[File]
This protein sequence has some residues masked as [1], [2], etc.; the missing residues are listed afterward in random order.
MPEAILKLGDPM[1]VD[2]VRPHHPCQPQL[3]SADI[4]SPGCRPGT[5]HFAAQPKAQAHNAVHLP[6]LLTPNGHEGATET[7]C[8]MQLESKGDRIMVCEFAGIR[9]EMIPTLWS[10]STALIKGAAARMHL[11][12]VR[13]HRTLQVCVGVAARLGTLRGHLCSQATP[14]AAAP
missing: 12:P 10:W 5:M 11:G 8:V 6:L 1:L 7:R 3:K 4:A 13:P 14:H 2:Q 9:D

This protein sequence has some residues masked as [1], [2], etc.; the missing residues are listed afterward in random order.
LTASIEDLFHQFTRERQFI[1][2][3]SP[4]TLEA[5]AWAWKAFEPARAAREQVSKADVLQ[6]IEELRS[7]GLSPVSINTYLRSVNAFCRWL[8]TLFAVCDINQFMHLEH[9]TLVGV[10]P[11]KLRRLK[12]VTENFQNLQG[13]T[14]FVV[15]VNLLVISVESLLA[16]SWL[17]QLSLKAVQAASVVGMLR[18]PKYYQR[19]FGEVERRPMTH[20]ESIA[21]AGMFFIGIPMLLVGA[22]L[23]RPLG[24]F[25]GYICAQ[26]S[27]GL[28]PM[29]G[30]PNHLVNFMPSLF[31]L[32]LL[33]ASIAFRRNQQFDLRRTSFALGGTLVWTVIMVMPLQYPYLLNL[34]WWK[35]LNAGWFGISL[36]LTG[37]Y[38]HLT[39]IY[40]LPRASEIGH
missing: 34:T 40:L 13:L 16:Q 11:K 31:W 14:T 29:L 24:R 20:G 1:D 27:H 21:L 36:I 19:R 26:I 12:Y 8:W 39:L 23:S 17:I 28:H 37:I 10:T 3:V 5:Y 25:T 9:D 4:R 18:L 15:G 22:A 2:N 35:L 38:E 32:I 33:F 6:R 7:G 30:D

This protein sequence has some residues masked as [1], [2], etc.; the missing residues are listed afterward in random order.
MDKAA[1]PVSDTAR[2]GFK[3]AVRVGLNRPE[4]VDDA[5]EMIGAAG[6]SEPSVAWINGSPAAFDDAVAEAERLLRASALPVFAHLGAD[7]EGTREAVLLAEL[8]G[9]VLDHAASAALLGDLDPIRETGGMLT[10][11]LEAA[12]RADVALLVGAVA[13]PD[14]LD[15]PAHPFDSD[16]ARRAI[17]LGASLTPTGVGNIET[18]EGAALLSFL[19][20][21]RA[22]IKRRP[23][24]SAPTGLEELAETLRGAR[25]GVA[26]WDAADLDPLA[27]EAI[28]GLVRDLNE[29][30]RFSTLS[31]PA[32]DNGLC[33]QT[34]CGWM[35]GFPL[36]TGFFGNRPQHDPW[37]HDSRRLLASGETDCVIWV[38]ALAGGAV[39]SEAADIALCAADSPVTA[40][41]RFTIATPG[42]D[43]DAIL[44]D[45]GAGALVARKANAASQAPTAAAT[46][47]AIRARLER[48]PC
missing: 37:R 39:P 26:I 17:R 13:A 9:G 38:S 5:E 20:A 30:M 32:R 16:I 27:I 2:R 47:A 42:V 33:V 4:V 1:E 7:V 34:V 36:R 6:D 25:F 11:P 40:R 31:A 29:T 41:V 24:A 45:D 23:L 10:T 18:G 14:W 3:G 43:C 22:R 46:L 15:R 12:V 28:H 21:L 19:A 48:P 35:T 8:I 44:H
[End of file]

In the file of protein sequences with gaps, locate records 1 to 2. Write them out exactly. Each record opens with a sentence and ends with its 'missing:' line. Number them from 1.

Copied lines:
This protein sequence has some residues masked as [1], [2], etc.; the missing residues are listed afterward in random order.
MPEAILKLGDPM[1]VD[2]VRPHHPCQPQL[3]SADI[4]SPGCRPGT[5]HFAAQPKAQAHNAVHLP[6]LLTPNGHEGATET[7]C[8]MQLESKGDRIMVCEFAGIR[9]EMIPTLWS[10]STALIKGAAARMHL[11][12]VR[13]HRTLQVCVGVAARLGTLRGHLCSQATP[14]AAAP
missing: 12:P 10:W 5:M 11:G 8:V 6:L 1:L 7:R 3:K 4:A 13:P 14:H 2:Q 9:D

This protein sequence has some residues masked as [1], [2], etc.; the missing residues are listed afterward in random order.
LTASIEDLFHQFTRERQFI[1][2][3]SP[4]TLEA[5]AWAWKAFEPARAAREQVSKADVLQ[6]IEELRS[7]GLSPVSINTYLRSVNAFCRWL[8]TLFAVCDINQFMHLEH[9]TLVGV[10]P[11]KLRRLK[12]VTENFQNLQG[13]T[14]FVV[15]VNLLVISVESLLA[16]SWL[17]QLSLKAVQAASVVGMLR[18]PKYYQR[19]FGEVERRPMTH[20]ESIA[21]AGMFFIGIPMLLVGA[22]L[23]RPLG[24]F[25]GYICAQ[26]S[27]GL[28]PM[29]G[30]PNHLVNFMPSLF[31]L[32]LL[33]ASIAFRRNQQFDLRRTSFALGGTLVWTVIMVMPLQYPYLLNL[34]WWK[35]LNAGWFGISL[36]LTG[37]Y[38]HLT[39]IY[40]LPRASEIGH
missing: 34:T 40:L 13:L 16:Q 11:K 31:W 14:T 29:L 24:R 20:G 1:D 27:H 21:L 36:I 19:R 26:I 12:Y 8:W 39:L 23:S 17:I 28:H 37:I 10:T 3:V 5:Y 25:T 9:D 4:R 18:L 15:G 22:A 2:N 35:L 38:E 32:I 33:F 6:R 7:G 30:D